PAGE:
IN WHICH WE MEET A ONE-TIME BROOKLANDS DRIVER, AND INSPECT HIS COMFORTABLE HOME AFLOAT 4.STROLLING along the quay at a Devonshire fishing port, I ran across an old friend, Tommy Haim, who many of our readers will remember as the designer-driver of two interesting Brooklands cars, “Softly-Catch Monkey ” and
“Handy Andy” away back in 1924. In sea boots and jumper he looked more like a fisherman than a racing driver. “Just going aboard with
these stores. Come off and see my floating drawing office,” he said, indicating -a vessel moored with a hundred other sailing trawlers in the outer harbour. ” Here’s the punt.” We
pulled out to the “Little Leonard” in a short sea that spilled the milk into the bottom of the boat, ran .alongside and climbed aboard. “This is about the only way to get enough exercise to keep fit, and be out of the range of telephones and wireless sets nowadays.” The great vessel lay still and peaceful, her
pennant flying 60ft. above the decks. We climbed aboard, and went below, where only the occasional scream of a gull was audible. I was inter ested to know whether he had any assistance aboard. “I do all my own work, including the painting and upkeep of the vessel. When we go to sea, I take on an extra hand, generally a sailing trawler skipper. T hey
are the finest seamen, in fact about the only real ‘sail-sailors’ (to coin a word) left nowadays. ” Bill,’ who was master of one of the largest Brixham vessels at the age of 17, and I have sailed this ship in a full gale alone. I couldn’t get him away from the helm after twenty-one hours of it. This isn’t work, Sir, this is only “Sailing-along “.’ He stood, smiling, watching evtry sea as it towered over our stern, half a pace towards it with the tiller, and the monster had slipped quietly under us. It was grand sailing ! When we had come to an anchor in harbour, and stowed sails and cleared-up decks, he made me sleep for an hour while he hotted the pie his wife had made before we sailed. We both slept well that night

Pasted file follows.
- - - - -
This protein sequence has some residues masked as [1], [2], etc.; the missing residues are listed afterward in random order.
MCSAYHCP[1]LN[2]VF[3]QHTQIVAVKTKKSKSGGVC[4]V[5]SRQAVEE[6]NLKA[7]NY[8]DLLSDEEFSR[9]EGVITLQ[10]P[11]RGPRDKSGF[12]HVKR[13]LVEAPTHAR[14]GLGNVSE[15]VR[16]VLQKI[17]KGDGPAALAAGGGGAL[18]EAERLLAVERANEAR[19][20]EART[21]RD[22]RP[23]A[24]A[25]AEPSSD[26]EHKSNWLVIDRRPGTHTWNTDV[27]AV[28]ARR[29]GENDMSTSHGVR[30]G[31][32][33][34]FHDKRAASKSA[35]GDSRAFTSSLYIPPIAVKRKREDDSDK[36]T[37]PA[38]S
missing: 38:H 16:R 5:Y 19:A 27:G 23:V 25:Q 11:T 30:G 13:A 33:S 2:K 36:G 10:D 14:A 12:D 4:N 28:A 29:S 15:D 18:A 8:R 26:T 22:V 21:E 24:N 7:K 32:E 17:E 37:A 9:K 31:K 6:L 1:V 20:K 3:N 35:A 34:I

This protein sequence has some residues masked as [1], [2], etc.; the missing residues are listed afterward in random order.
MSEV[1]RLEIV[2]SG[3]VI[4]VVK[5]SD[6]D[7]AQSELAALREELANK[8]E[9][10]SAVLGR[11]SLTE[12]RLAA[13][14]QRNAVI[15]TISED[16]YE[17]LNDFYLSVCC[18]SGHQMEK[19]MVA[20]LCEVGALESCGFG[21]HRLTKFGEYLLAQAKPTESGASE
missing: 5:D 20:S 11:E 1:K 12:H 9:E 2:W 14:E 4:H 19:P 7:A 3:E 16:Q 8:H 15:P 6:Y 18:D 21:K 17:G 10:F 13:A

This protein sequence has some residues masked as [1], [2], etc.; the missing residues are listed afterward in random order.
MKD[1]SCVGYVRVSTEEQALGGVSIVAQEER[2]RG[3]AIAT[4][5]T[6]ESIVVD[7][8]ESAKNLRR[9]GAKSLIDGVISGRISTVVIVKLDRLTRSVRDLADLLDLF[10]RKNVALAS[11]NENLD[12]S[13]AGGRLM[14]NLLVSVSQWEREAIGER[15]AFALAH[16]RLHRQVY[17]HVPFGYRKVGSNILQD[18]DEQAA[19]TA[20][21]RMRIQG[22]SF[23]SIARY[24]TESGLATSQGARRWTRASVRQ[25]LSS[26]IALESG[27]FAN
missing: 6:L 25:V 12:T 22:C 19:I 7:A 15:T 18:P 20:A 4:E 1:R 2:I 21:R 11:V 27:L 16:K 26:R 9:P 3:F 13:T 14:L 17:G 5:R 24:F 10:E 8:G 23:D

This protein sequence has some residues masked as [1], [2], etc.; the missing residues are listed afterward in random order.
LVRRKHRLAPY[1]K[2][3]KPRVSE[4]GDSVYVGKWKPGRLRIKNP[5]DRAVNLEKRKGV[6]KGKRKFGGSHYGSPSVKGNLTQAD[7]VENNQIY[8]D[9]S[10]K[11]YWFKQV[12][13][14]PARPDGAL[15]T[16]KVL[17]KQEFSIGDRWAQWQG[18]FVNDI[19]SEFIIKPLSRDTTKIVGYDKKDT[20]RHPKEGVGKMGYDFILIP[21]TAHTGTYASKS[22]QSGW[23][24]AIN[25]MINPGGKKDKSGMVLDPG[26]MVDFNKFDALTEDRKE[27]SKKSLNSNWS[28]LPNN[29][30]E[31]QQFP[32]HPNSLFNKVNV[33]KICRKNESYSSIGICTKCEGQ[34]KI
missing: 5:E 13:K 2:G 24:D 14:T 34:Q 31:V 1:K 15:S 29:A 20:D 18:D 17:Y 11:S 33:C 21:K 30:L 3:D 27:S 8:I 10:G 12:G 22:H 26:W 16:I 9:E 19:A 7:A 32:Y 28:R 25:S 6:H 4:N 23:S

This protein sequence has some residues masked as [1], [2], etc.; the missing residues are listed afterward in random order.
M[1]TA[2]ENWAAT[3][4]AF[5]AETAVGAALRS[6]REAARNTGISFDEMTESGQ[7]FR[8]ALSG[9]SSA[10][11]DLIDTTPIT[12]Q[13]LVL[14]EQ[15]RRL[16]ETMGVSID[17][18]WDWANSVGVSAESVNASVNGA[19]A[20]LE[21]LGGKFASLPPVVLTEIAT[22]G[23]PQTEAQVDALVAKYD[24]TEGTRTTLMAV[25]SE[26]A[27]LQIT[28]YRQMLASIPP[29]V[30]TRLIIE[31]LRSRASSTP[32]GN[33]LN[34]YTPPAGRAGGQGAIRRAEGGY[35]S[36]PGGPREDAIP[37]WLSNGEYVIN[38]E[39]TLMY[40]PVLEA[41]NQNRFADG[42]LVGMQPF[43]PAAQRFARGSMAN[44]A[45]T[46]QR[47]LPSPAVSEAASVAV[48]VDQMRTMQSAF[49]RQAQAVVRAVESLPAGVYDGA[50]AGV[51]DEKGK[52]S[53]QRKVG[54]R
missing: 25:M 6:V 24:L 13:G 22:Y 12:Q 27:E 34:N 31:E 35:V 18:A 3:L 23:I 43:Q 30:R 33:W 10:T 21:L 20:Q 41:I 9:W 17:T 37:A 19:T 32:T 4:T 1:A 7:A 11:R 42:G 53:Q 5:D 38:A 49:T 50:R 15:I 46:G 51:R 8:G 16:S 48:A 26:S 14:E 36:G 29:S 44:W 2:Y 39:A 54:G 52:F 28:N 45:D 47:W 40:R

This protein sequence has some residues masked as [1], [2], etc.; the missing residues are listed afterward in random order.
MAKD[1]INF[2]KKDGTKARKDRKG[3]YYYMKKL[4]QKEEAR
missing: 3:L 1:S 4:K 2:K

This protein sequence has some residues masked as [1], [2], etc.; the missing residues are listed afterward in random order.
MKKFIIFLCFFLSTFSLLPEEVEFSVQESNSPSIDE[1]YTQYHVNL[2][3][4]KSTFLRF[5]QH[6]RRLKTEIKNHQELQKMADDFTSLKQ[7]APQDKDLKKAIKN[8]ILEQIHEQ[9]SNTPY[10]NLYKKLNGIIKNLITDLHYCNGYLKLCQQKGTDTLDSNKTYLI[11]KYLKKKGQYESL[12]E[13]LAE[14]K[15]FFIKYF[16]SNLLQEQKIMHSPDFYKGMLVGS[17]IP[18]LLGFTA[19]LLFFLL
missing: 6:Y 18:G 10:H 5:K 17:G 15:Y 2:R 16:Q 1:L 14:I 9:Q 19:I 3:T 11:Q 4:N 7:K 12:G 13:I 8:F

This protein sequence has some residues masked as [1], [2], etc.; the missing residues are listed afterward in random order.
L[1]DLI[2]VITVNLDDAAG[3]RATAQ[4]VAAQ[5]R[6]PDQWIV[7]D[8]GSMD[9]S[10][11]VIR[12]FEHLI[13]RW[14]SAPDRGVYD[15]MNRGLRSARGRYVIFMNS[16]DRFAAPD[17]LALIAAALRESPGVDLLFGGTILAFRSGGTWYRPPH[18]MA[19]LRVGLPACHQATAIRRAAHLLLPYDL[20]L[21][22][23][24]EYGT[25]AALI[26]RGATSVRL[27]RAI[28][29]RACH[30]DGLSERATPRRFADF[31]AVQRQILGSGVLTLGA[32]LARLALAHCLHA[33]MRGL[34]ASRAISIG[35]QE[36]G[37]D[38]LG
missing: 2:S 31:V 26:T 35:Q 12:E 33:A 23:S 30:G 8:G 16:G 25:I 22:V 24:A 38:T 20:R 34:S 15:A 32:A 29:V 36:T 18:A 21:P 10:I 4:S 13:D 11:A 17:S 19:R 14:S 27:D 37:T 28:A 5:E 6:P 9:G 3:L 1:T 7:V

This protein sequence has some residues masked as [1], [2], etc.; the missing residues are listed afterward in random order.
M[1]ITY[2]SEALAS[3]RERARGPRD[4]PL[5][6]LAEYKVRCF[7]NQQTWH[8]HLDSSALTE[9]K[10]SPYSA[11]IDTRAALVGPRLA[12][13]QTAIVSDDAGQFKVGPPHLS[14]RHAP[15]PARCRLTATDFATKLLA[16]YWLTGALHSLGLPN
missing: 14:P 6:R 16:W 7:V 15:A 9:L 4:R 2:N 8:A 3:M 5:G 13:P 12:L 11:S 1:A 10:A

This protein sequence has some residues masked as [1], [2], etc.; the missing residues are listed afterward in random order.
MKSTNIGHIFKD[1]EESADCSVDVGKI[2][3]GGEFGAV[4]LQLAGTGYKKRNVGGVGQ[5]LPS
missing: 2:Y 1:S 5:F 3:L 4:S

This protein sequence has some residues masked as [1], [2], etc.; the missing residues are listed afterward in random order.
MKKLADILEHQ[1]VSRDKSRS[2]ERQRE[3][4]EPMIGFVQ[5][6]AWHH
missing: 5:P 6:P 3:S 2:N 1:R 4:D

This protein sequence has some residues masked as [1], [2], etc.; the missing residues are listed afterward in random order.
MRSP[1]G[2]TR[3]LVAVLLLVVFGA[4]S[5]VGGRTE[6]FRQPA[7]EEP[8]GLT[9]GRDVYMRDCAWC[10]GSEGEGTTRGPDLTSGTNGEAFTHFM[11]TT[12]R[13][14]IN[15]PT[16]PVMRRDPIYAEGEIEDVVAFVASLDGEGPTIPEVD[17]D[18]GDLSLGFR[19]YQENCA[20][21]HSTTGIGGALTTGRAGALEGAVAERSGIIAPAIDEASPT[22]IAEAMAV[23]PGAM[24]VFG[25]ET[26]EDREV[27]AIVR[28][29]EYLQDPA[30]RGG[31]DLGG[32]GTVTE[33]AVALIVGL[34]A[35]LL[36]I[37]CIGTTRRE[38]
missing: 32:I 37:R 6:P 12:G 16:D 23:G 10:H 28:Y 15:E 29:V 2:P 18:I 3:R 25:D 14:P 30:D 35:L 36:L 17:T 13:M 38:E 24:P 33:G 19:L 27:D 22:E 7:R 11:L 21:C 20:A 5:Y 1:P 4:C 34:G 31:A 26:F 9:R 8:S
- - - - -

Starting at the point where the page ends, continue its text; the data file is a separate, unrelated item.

We winter at different ports to get a change of scene. I am generally alone aboard, but friends come off for week-ends and when we are cruising at sea.” Asked why he had not been seen on the Track lately, Hann said, “1 used to race rather more for testing purposes than for ‘ fun,’ if one can call racing ‘fun.’ Recently I have been busy on research work that has not yet reached the test-to-destruction’ stage. The great value of Brooklands to the designer, is that a new material or device can be tested in a few hours. On the roads (Continua on page 87)
this is impossible as one cannot run continuously at full throttle.” enquired as to the present whereabouts of “Softly Catch Monkey.” “She was burnt out in the making of a film. I often regret her loss, as a car so unique should finish her days in a Museum. But some of the other old veterans are still on their legs. ‘Chitty’ is now owned by Mr. Hall-Caine, while’ Cupid Hornstead’s famous old Benz is suitably mounted and preserved at the entrance to the Mannheim works. This racing business, like the East, never ceases to draw one. I hope, as Le Champion used to say, to be committing a little Lappery again before long.” He picked up a framed photograph from the table. ” Here is
Handy-Andy,’ she was the noisiest car ever on the Track. The exhaust was so car-splitting that it gave one a headache before the first lap. was completed.”
Below in the gun-room I saw the preliminary drawings of the HannSped. al , “Softly-Catch-Monkey 2,” “Oh yes ! I shall keep the old name you know.” Particulars of this interesting car I am as yet unable to divulge. “As soon as ‘ Uncle ‘ Archie gets in from sea, we must get you a basket of fish to take to London. We eat fish literally by the bucketful here— and crabs, one man one crab. There
are several ready-cooked in the locker beside you. Pull one out, dress it, and get down to it, if you are ready for lunch.; the kettle’s boiling.”
After seeing the engine-room, cabins and the cunningly contrived bath-room and galley, replete with crab and laden with whiting caught only three hours previously, I was landed on the quay.
“Give me a look up at 1, Albemarle Street next week, and we’ll have a yarn about old racing days. I’ve lots of photographs that will interest you. “
With a wave of the hand, Hann sculled the heavy ” punt ” back to the vessel and his dog and his cat.